Rita Henley Jensen, president of our Board of Directors, recently received a Management Achievement Award from Habitat magazine. The profile, which appeared in Habitat, vol. 20, no. 173 (November 2001), is reprinted here with permission.
Rita Henley Jensen, Board President
Property: Nagle Apartments Corp., Manhattan, N.Y.
Category: General Effectiveness
In 1992, Nagle Apartments, a 111-unit co-op near The Cloisters in Upper Manhattan, was in dire financial straits. The sponsor held the mortgage to the 49-year-old building—and it came due that year. The provisions of the offering plan required that the co-op pay an exorbitant interest rate if it failed to refinance. However, the sponsor had sold many apartments to investors who had defaulted. Maintenance payments were stopping and less than a third of the units were owner-occupied. The sponsor was often three months behind in maintenance payments and the co-op had no reserve fund.
Moreover, the roof leaked ferociously. Pigeons nestled in at least one apartment. The garage operator held a below-market, 20-year lease, and the garage’s upper deck was badly in need of repair. The real estate market had collapsed and two-bedroom units, which had sold for $80,000, were worthless, partly because no bank would finance mortgages for potential buyers.
Rita Henley Jensen bought her apartment in 1987 and in 1989 she joined the board. In 1991, she became president. Step by step, using an extraordinary amount of legal and political savvy, along with fact-finding, tenacity, and fortitude (she defended herself on a civil contempt of court charge brought by a court-appointed receiver), she managed to turn the co-op around, bringing it back from the brink of bankruptcy to success.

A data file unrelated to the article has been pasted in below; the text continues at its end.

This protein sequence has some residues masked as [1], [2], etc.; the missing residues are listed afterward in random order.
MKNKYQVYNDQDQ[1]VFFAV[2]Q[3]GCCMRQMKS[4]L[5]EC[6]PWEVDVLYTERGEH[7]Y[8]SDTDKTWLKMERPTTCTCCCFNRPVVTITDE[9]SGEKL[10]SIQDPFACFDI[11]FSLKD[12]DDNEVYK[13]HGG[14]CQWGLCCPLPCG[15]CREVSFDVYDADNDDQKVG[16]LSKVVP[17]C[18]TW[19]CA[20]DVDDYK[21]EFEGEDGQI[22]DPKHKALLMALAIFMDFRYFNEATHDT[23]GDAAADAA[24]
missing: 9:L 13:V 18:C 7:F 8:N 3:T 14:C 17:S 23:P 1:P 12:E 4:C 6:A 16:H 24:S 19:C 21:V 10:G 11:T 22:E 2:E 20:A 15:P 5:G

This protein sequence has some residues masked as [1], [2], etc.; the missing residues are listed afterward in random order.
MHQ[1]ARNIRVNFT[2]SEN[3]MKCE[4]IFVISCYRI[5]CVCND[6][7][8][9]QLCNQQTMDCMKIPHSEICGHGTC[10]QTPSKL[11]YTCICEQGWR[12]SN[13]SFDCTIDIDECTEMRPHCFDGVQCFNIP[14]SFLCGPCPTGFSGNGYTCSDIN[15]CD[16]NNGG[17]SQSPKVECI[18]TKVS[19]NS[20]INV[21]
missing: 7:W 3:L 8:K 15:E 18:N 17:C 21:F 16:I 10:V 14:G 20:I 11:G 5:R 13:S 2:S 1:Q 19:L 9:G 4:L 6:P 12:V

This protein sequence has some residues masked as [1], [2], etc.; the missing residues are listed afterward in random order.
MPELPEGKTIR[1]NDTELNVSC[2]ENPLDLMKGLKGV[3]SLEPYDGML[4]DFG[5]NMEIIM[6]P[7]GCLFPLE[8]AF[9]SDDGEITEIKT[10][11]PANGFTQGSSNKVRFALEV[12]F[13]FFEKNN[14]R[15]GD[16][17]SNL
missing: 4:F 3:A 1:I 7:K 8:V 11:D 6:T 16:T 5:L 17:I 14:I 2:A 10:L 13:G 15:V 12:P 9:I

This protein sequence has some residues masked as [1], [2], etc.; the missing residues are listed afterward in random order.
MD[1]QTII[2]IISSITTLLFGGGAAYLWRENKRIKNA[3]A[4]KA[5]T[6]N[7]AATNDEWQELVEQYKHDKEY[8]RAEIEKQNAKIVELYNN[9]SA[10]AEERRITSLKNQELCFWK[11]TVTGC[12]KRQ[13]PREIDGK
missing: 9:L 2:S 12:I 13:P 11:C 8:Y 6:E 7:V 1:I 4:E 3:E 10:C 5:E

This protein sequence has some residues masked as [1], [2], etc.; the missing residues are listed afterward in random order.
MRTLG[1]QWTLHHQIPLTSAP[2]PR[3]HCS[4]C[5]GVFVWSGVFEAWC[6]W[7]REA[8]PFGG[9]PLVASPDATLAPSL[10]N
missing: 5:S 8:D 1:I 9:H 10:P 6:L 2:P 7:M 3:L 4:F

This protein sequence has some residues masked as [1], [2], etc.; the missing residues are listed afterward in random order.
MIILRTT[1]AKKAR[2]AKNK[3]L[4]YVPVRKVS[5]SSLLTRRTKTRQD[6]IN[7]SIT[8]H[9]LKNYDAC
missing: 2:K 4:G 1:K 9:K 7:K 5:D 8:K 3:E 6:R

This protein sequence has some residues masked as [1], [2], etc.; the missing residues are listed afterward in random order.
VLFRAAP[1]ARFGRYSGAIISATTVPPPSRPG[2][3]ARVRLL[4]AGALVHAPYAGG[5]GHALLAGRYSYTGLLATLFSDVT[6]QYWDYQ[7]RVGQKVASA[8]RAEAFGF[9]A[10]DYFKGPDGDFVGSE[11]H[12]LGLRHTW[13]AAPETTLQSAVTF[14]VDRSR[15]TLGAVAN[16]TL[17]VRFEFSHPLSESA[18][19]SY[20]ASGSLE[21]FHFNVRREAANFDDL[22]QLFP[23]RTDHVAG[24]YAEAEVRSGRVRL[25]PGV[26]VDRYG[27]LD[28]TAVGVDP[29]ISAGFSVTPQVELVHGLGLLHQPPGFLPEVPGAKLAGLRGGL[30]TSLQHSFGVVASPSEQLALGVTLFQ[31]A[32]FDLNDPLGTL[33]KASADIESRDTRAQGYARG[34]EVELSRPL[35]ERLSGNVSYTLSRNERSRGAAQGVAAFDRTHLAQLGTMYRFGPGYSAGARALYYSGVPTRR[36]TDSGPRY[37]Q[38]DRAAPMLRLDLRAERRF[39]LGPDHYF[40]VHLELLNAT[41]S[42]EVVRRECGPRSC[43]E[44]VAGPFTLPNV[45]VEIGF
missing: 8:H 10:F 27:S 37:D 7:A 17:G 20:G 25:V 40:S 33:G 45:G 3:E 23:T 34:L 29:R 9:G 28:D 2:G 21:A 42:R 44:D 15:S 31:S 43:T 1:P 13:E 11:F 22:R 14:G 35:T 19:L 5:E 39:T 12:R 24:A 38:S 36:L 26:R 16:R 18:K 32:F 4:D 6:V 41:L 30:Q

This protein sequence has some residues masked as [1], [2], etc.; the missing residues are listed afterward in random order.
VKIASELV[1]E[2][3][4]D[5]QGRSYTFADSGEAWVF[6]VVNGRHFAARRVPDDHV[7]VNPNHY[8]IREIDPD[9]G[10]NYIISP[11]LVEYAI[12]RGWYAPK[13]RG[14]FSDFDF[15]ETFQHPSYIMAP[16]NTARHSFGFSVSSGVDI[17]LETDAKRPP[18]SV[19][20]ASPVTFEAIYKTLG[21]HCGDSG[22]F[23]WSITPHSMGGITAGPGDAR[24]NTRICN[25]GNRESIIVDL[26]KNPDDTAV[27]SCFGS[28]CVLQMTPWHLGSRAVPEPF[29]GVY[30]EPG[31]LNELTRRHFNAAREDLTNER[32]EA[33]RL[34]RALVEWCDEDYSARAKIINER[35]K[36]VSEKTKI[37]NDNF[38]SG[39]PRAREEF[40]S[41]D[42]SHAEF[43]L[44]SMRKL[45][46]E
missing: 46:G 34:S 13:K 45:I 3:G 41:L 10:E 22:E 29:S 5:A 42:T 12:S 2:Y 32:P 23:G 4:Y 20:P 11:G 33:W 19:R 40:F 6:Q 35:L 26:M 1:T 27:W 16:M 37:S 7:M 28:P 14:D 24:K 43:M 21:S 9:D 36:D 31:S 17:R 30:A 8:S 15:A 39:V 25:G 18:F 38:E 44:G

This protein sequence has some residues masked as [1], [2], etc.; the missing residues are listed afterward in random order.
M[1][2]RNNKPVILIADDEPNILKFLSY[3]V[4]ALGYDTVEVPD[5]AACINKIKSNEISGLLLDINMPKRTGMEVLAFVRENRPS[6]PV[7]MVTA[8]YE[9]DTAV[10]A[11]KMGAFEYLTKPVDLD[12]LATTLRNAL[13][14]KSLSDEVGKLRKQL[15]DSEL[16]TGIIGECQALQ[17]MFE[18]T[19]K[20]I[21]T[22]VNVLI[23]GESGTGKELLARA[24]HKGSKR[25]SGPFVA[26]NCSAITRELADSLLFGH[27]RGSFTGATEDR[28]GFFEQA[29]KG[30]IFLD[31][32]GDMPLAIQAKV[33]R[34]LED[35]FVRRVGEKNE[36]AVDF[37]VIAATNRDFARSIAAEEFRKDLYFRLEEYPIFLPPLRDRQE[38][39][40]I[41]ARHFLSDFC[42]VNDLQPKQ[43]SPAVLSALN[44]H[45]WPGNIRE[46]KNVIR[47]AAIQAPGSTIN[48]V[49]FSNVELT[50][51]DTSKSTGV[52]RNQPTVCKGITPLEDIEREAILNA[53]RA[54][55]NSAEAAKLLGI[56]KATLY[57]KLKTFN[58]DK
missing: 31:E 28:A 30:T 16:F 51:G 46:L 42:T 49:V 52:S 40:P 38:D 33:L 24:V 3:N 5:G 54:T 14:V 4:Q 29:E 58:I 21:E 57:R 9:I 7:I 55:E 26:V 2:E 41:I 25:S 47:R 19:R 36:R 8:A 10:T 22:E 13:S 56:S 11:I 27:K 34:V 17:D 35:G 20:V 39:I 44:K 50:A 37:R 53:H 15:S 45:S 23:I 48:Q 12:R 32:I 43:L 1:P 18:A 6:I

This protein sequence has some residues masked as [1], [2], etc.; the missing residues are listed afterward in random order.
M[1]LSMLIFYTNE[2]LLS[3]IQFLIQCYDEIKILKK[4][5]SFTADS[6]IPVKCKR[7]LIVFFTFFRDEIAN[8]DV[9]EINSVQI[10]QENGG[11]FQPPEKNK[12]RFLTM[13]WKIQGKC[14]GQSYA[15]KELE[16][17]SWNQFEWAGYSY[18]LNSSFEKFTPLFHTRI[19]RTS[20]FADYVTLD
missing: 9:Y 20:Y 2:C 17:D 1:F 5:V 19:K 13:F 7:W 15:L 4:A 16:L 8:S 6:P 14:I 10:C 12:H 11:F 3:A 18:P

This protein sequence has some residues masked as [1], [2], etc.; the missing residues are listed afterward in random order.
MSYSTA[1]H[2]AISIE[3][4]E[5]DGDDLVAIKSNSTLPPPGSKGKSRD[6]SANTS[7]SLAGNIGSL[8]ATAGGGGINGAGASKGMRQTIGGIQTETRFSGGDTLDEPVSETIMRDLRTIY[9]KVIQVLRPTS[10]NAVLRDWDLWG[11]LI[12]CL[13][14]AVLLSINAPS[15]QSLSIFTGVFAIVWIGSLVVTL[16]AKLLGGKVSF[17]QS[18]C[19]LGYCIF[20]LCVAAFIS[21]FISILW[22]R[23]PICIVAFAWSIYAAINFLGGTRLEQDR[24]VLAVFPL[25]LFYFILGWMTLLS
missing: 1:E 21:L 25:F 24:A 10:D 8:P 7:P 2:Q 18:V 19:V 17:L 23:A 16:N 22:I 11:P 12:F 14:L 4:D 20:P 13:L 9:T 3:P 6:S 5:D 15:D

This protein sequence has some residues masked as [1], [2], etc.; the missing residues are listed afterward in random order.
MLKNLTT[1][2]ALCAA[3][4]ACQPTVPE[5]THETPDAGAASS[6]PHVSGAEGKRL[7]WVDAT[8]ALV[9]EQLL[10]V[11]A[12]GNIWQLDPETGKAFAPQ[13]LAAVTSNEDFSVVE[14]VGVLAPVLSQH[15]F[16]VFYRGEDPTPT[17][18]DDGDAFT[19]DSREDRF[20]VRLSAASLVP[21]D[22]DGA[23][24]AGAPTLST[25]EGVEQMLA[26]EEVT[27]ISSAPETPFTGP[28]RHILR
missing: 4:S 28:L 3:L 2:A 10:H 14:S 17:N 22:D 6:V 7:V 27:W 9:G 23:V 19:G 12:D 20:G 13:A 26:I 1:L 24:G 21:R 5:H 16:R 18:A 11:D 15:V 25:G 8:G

The settlement Jensen achieved was extraordinary: $100,000 cash from the sponsor, $100,000 off the face value of the mortgage, and a new ten-year mortgage that would allow the co-op to pre-pay at the rate of $25,000 per year and eventually, after seven years, be allowed to find other financing and pre-pay the entire amount. In addition, the sponsor was allowed to sell nine of his apartments to another investor; that investor has to sell them within five years to an owner-occupant.
In 2001, the co-op is 74 percent owner-occupied with sale prices for two-bedrooms at over $100,000. The roof and the garage have been repaired, a new playground has been installed, and the reserves have grown to $80,000. The co-op is in the process of awarding a new 10-year lease for the garage that will capture revenue three times the current rent.
Jensen is matter-of-fact about why she took on this daunting task: “I work hard for my money. My apartment was a huge investment, and there was no way I was going to lose that money. On the other hand, nobody ever asked me to run anything before. And therefore I was thrust into this leadership position with no experience. It was with my gut.
“So many people worked together,” she adds. “I was given the leadership role but other people really pitched in. We all worked together and saved our investment. We created a building where we really wanted to live. This was really about community and autonomy.”